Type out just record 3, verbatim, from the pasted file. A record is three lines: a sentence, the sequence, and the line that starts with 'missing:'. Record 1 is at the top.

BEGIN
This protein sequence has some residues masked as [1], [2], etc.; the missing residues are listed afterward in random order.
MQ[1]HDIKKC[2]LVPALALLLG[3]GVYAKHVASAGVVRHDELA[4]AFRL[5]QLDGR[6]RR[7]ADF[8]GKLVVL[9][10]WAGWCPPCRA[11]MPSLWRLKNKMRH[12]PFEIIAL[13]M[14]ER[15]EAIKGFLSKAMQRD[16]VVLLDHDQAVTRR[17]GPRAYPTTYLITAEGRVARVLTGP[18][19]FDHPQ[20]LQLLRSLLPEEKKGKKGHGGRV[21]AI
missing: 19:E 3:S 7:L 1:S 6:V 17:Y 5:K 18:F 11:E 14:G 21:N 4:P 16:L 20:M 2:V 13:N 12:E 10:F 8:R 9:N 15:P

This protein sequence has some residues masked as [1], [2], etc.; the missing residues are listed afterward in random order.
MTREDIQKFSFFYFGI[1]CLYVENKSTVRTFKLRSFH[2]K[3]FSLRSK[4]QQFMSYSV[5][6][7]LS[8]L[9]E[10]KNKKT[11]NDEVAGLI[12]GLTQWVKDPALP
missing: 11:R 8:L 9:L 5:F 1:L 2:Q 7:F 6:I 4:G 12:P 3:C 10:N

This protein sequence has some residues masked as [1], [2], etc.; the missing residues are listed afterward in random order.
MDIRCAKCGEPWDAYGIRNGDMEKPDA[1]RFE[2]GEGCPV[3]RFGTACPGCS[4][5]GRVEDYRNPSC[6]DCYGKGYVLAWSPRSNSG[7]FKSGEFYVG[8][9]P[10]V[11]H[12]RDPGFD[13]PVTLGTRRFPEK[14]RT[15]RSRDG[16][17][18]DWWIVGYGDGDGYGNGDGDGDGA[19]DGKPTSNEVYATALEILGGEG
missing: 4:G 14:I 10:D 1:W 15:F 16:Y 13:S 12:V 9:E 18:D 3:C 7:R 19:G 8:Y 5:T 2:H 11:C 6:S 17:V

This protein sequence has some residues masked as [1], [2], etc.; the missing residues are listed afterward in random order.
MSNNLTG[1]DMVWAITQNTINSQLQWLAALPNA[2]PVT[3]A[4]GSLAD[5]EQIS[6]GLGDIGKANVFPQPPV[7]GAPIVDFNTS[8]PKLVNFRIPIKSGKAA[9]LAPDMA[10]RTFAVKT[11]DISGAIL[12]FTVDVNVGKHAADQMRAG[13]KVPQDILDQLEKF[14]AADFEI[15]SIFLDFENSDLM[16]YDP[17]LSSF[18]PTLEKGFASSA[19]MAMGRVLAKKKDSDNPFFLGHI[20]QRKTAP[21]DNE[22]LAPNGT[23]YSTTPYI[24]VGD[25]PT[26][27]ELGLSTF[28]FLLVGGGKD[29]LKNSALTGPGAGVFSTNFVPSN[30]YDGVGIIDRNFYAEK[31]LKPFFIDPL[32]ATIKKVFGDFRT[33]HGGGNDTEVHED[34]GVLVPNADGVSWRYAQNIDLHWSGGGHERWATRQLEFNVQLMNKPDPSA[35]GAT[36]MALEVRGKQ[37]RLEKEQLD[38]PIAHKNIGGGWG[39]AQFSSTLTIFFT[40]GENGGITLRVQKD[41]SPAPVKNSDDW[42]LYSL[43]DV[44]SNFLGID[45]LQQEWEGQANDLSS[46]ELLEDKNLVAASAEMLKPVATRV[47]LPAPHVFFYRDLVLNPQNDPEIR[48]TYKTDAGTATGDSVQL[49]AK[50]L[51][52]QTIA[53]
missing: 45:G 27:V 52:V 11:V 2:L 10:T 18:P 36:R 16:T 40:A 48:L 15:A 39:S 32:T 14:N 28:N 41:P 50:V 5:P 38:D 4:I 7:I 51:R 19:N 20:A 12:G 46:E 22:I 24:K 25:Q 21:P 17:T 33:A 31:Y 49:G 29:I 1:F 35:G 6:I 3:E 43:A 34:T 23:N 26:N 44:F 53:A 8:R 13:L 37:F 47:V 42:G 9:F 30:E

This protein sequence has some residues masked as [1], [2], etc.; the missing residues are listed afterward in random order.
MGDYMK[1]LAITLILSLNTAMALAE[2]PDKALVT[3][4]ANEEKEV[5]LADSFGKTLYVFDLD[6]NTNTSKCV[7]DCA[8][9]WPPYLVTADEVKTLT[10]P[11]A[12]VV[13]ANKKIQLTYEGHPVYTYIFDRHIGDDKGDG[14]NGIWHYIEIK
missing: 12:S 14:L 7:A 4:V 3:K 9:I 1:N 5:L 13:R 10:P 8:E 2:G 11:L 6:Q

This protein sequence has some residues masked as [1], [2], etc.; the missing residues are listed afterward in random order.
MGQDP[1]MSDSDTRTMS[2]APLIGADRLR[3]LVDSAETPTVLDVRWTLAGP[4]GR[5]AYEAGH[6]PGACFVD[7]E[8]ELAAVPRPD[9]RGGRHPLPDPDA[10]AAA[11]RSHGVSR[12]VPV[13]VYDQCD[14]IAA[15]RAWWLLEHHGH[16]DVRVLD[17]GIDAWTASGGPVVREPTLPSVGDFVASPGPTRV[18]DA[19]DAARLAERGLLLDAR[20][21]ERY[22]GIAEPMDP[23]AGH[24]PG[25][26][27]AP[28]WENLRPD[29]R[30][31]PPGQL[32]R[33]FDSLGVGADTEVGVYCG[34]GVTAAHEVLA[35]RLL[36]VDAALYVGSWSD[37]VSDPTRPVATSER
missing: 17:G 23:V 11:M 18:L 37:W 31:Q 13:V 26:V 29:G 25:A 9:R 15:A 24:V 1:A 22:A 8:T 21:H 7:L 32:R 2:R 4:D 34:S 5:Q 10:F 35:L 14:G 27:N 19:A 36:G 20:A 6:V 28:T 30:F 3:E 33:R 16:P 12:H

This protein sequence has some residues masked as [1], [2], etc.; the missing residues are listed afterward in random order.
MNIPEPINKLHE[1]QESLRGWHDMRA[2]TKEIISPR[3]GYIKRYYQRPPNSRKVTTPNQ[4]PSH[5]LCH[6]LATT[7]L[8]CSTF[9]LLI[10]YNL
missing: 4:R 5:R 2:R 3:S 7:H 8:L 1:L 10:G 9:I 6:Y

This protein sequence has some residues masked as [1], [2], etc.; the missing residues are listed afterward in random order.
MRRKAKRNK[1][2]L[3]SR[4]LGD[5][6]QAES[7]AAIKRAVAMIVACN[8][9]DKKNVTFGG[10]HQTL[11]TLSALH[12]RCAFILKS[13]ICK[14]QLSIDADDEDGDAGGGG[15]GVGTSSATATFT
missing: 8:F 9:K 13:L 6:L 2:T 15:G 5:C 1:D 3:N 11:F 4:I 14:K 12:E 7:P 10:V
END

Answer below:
This protein sequence has some residues masked as [1], [2], etc.; the missing residues are listed afterward in random order.
MDIRCAKCGEPWDAYGIRNGDMEKPDA[1]RFE[2]GEGCPV[3]RFGTACPGCS[4][5]GRVEDYRNPSC[6]DCYGKGYVLAWSPRSNSG[7]FKSGEFYVG[8][9]P[10]V[11]H[12]RDPGFD[13]PVTLGTRRFPEK[14]RT[15]RSRDG[16][17][18]DWWIVGYGDGDGYGNGDGDGDGA[19]DGKPTSNEVYATALEILGGEG
missing: 4:G 14:I 10:D 1:W 15:F 16:Y 13:S 12:V 9:E 18:D 3:C 7:R 19:G 8:Y 5:T 2:H 11:C 6:S 17:V